Sometime in October 2007 I became very weak, sudden high temperature, started to vomit, and collapsed on the ground of the farm I was working. I couldn’t move and was laying there for 3 hours or more before I was I found. I had been a very fit and strong 40 year old. Able to and used to working 12 hour days, or more.
No Rin Tin Tin, or Lassie experience for me when I tried to send the farm dog to go and get help. He just licked me, and then laid down beside me. In hind-site, that dog probably did me a good deed when he laid beside me, protecting me a little from the wind.
I was found and the ambulance called. I was rushed to hospital where they fought the next 4 days to get my raging temp of 41.9 degrees under 39 degrees. And then next 4 weeks to normal safe levels. They had to cut my dirty farm clothes off me, and I laid in bed for 4 days, having a combination of very weird, sometimes funny, sometimes scary, and sometimes outright wacky hallucinations.
I must have looked a sight. I was paralyzed on the right side, which meant my tongue was also stuck to the right side of my mouth. So any talking I was doing in my semi comatose feverish state was extremely incoherent. Later on as I improved somewhat, I often had to use my hand to move my tongue to the other of my mouth to talk. I was in emergency / critical care for 4 – 5 days, and on the 5th day I wanted to have a shower. I must have been very high on the nose and I was wheeled into the shower. Where I sat on a wheel chair while the shower water just pour over me. Bliss. I couldn’t move. I was frozen. The male attendant treated me with dignity and respect as he washed me down. And I sat in that chair crying.
I had been a strong man. I was never a runner. But I was strong. And here I was suddenly faced with the reality of not even being able to wipe my backside for myself. I needed someone to do that for me.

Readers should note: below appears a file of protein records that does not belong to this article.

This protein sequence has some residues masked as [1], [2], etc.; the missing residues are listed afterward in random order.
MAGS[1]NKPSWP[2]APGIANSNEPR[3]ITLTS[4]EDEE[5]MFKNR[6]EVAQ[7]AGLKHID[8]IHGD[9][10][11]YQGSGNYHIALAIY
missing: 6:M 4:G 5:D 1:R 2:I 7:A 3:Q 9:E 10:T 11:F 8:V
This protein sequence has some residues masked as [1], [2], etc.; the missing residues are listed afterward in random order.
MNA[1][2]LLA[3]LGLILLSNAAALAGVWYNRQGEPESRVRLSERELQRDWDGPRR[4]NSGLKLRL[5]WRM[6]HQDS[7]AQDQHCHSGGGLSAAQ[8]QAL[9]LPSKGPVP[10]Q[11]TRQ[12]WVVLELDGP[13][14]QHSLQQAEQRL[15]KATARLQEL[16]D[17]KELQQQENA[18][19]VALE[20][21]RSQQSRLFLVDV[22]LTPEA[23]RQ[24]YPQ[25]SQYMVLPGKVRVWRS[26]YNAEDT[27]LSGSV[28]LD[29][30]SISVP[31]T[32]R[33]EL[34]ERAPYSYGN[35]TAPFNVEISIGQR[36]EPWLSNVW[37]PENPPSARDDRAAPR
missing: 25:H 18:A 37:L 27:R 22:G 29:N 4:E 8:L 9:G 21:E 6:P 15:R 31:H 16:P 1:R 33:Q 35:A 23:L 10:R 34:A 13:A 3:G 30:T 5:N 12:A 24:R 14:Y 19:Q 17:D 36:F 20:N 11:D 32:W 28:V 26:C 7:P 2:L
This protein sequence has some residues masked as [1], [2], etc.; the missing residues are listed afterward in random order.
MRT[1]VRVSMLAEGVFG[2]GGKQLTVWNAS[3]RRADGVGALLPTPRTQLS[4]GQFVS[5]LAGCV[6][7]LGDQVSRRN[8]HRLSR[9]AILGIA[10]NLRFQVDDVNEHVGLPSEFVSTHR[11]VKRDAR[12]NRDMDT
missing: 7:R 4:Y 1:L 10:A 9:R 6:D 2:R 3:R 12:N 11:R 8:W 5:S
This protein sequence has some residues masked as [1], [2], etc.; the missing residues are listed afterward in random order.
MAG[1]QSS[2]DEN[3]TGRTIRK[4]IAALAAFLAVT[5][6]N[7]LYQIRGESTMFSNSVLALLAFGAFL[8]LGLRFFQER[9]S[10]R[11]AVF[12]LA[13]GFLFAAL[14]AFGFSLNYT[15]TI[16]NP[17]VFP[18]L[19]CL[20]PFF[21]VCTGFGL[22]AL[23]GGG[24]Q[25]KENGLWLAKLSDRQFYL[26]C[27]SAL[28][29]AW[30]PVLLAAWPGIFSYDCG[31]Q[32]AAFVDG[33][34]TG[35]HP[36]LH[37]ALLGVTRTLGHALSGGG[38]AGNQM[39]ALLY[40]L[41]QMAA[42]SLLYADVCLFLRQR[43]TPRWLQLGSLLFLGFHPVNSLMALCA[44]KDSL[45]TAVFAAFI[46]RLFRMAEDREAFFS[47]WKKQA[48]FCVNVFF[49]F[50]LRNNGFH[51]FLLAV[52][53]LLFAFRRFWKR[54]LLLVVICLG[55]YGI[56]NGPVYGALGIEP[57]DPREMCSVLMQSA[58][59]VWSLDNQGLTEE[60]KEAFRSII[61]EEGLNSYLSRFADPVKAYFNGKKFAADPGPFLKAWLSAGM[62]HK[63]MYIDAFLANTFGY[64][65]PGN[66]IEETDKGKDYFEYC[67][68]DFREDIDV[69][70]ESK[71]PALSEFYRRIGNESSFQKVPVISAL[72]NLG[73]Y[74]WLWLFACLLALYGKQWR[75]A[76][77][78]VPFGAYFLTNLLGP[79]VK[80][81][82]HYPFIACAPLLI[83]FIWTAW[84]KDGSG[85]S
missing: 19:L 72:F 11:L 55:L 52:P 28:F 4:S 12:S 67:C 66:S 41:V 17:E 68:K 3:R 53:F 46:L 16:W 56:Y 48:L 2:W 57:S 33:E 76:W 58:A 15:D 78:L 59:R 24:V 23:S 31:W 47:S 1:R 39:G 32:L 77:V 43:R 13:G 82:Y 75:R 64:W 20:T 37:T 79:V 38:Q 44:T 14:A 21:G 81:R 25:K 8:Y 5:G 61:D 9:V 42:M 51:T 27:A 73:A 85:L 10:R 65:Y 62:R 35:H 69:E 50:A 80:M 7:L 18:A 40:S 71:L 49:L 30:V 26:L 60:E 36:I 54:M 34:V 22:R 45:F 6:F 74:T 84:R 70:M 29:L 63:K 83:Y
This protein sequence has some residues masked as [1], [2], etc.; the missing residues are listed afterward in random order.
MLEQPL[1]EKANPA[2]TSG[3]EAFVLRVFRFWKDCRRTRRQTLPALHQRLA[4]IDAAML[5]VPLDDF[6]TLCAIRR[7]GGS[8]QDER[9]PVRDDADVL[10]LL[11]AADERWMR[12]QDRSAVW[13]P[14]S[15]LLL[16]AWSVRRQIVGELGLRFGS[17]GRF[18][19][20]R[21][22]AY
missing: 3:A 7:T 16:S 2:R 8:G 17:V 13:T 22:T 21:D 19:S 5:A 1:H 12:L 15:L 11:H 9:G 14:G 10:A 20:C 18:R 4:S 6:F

During the next 2 months I went through much rehabilitation where I had to relearn to talk. To walk. To pick things up. To eat with a knife and fork. To make myself toast, and butter it. To make a cup of coffee. I found it hard to get out of a chair. The physiotherapist spent 3 days teaching me how to get off a chair and stand. I had visitors that night and they asked what I had been doing. I excitedly told them that I was taught how to get out of a chair – and their eyes glazed over as if that didn’t sound very exciting. I tell you, it was exciting for me – there are so many things that we take for granted, and getting out of a chair is one of them.
How quickly time flies. This happened 10 years ago. I was diagnosed with viral encephalitis. Too look at me you wouldn’t think that there had been anything wrong with me. You wouldn’t think there was anything wrong with me now. But appearances are deceiving. The person you look at, it isn’t me.
The encephalitis left me with what they call an Acquired Brain Injury. It’s an hidden disability. You can’t see it. It’s left me with partial amnesia. I have holes in my memory. Gaps. Pieces of my life; experiences, both good and bad that are missing. Even now, 10 years down the track I am introduced to people I once knew, and have no idea who they are. People talk about things I got up to, and I have no idea of what they are talking about – those memories are gone. Some of those experiences are traumatic, and others a little more humorous. For instance:
I asked a friend how his sisters kids were doing – only to be told they had drowned in a dam years before – I had known that, I had been to their funeral – but it was like hearing it for the first time, and I went into grief and shock once again at hearing that news.
The 2nd experience was walking into someones house and remarking, “Wow, I like what you did to the kitchen, when did you do this!” I had helped them 2 years before to renovate their kitchen, and had no memory of it at all.
Over time I have learned to treat this as a journey of discovery. Relearning to know what it is once again that I had once known.
One of the side effects is that I cannot remember lists that are longer than three things. I need to write lists down. It wiped out my working knowledge of grammar. I read a humorous story about Dan Wallace, a well known ancient Greek scholar, who also suffered from encephalitis. It wiped out his knowledge of Greek and eventually when he went back to university to teach, he taught himself, and his first year Greek students, Greek, out of the text book he wrote on the subject.
I swapped a few emails with Dan, and I decided to take a first year Greek subject at college, where I was to discover I had no idea of grammar. Seven years down the track and my working knowledge of grammar is still basically non existent. I have tried so many times to learn it – but for what ever reason it is, I cannot recall it. (interestingly though, I do seem to use it ok on a subconscious level when I write. Though my spelling is terrible and I don’t really use punctuation properly. )